GAT2 The model contains two GAT layers, the number of attention heads is set to 5 and 3, the number of neurons is set to 24 and 3, respectively, and the activation function uses LeakyReLU function. The node representation \({P}_{i}\) is obtained through the sigmoid function. Then the weighted sum of the node information is used for the prediction of the model. And we also set different number of GAT layers and different number of attention heads for comparing these hyperparameters setting.
For inputs fed into nongraph learning models including SVM, PCA + SVM, RF, MLP, the upper triangle values of connectivity matrices are extracted and flattened into vectors, with the dimension of the feature vector being \(\left(110\times \left(1101\right)\right)/2=5995\). The whole connectivity matrices are used as inputs for CNN model.
All the above graph neural networks based models use Adam Optimizer for training and the learning rate is set to 0.0001. All the above deep learning models use the early stop mechanism, and the training is stopped if the test set for 15 consecutive rounds does not decrease in error rates.
Comparison of classification with different network construction methods
We conducted more experiments to compare the classification performance of the GAT2 model with different network construction methods.

(i)
Influence of network construction via different brain atlases
We used HO atlas [23] and Automated Anatomical Labeling (AAL) atlas [26] to divide brain regions, extracted functional connectivity features to construct brain networks, and compared the performance of classification with GAT2 model.

(ii)
Influence of network sparsity
Considering that even weak connections between nodes may record some information, so we used dense network representation for classification in the classification experiments, where the dense network is the original network without using thresholds to eliminate weak connections.
In this study, we set a threshold for the sparse brain network, and identified the influence of network sparsity. For the adjacency matrix, according to the edge weight value between nodes, only the connected edges whose edge weight value is greater than the threshold were retained. The GAT2 model was used for experimental comparison.
Validating GAT2 in a larger dataset
We also validated the performance of GAT2 model in a larger synthetic dataset. We constructed a graph classification dataset with 4000 graphs, where each graph had 30 nodes and the weight of each connection was randomly selected from 0 to 1. The graph dataset was divided into two categories based on the following steps: (a) 15 nodes from the graph were randomly selected; (b) the sum of the connection weights between these 15 nodes was defined as W1, the sum of the connection weights between these 15 nodes and the rest 15 nodes was defined as W2, the sum of each graph was defined as \(\mathrm{W}0=\mathrm{W}1\times 2+\mathrm{W}2\), and the average value of W0 of 4000 graphs was then calculated; and (c) if W0 was larger than the average values, the category of this graph was set to Classone, otherwise the category of the graph was set to Classtwo. We also used corresponding row of the connectivity matrix to be node feature similar to the construction of brain networks described in “Construction of functional brain networks” section.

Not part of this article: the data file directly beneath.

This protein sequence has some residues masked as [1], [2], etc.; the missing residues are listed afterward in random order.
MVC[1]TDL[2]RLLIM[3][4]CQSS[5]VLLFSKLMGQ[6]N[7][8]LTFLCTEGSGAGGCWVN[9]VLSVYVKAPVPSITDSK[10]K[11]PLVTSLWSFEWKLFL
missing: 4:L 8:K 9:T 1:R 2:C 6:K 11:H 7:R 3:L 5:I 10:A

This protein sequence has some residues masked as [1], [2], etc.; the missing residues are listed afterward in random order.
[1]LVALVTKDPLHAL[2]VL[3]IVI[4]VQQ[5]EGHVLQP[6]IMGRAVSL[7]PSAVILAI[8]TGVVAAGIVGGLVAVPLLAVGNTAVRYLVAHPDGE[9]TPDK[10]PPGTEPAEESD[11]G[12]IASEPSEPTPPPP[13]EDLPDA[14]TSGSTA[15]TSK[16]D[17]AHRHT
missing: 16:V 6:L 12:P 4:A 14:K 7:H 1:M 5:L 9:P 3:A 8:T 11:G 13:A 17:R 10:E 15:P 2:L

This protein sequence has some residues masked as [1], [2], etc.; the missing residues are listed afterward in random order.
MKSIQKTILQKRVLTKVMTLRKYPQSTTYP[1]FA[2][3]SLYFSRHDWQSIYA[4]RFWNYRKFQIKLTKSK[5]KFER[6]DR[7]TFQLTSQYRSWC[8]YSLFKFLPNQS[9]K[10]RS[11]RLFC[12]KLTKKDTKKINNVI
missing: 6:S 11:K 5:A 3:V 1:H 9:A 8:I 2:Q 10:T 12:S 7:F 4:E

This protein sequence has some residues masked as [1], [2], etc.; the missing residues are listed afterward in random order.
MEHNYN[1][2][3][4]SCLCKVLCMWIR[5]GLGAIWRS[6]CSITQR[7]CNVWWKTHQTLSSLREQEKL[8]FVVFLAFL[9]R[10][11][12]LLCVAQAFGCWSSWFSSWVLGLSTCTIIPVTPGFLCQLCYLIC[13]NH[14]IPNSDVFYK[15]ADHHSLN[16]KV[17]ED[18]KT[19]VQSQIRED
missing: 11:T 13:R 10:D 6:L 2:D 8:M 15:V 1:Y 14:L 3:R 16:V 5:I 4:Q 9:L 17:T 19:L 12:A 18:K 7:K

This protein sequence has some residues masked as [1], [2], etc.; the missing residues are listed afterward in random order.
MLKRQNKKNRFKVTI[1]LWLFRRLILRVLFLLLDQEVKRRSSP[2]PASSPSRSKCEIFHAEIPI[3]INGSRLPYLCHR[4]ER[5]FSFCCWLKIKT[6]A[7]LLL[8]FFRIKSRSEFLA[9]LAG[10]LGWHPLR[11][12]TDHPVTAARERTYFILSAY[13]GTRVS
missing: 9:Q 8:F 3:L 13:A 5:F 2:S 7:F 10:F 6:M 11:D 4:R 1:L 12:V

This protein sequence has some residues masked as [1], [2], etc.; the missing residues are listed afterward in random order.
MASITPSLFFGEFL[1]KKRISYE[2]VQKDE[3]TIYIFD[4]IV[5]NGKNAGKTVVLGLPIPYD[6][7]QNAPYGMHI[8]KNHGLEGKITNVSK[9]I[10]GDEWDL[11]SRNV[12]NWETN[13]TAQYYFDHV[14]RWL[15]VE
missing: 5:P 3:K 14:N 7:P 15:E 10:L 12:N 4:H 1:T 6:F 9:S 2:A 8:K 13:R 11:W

We compared the classifying performance of GAT2 model against SVM, RF, and CNN, under the similar setting with the previous experiments of ABIDE dataset. Some specific model parameters used in this experiment are as follows: The GAT2 model contained two GAT layers, the number of attention heads was set to 4 and 4, the number of neurons was set to 16 and 16, respectively; the CNN model contained three convolutional layers and two fully connected layers, the number of convolutional kernels was 16, 32, 64 respectively; the RF had 128 trees, and the maximum depth of the tree was set to 20.
Interpretation experiments

(i)
Comparison methods
We also used Saliency Map [21] and DeepLIFT [22] as comparative interpretation methods. Saliency Map is a typical neural network interpretation method, which is based on gradient sensitivity. To apply Saliency Map to the GAT2 model, we calculated the gradient of the model loss relative to the input features, and analyzed the features according to the gradient value. The larger the gradient value, the greater the impact the corresponding feature has on the classification. DeepLIFT is a method that can decompose the output prediction of a neural network on a specific input by back propagating the contributions of all neurons in the network to each feature of the input.
We explored the impact of features on classifying functional brain networks of the ASD individuals. The sample feature dimension of the input model is N × F, in which N represents the number of nodes, and F represents the node feature dimension. As described in “GAT2 model” section, the constructed network has N = 110 network nodes and F = 110 features of each node. The steps of obtaining the characteristic gradient value are as follows: (a) for the test samples, the gradient of the model loss relative to the input features was calculated to obtain the gradient value of each feature; (b) for each feature, the average value of the gradient across all samples was identified and the absolute value of them was calculated.

(ii)
Interpretation experiments
We applied Saliency Map, DeepLIFT, and GNNExplainer to interpret the trained GAT2 model, and estimated the classification performance impact of GAT2 models by the feature perturbation. We then compared the change of GAT2’s prediction when modifying the same number of features to compare the quality of the two interpretation methods.
We hacked the model by setting value of the nodal feature in instance x to zero, and observe the changes of prediction of GAT2 in onefold data from the above fivefold crossvalidation data division. We used metrics including sensitivity, specificity, accuracy, the change of prediction probability (CPP) which is the absolute change of probability of classifying \(\mathrm{x}\) as a positive instance, the number of labelchanged instance (NLCI) which is the number of instances whose predicted label changes after being hacked.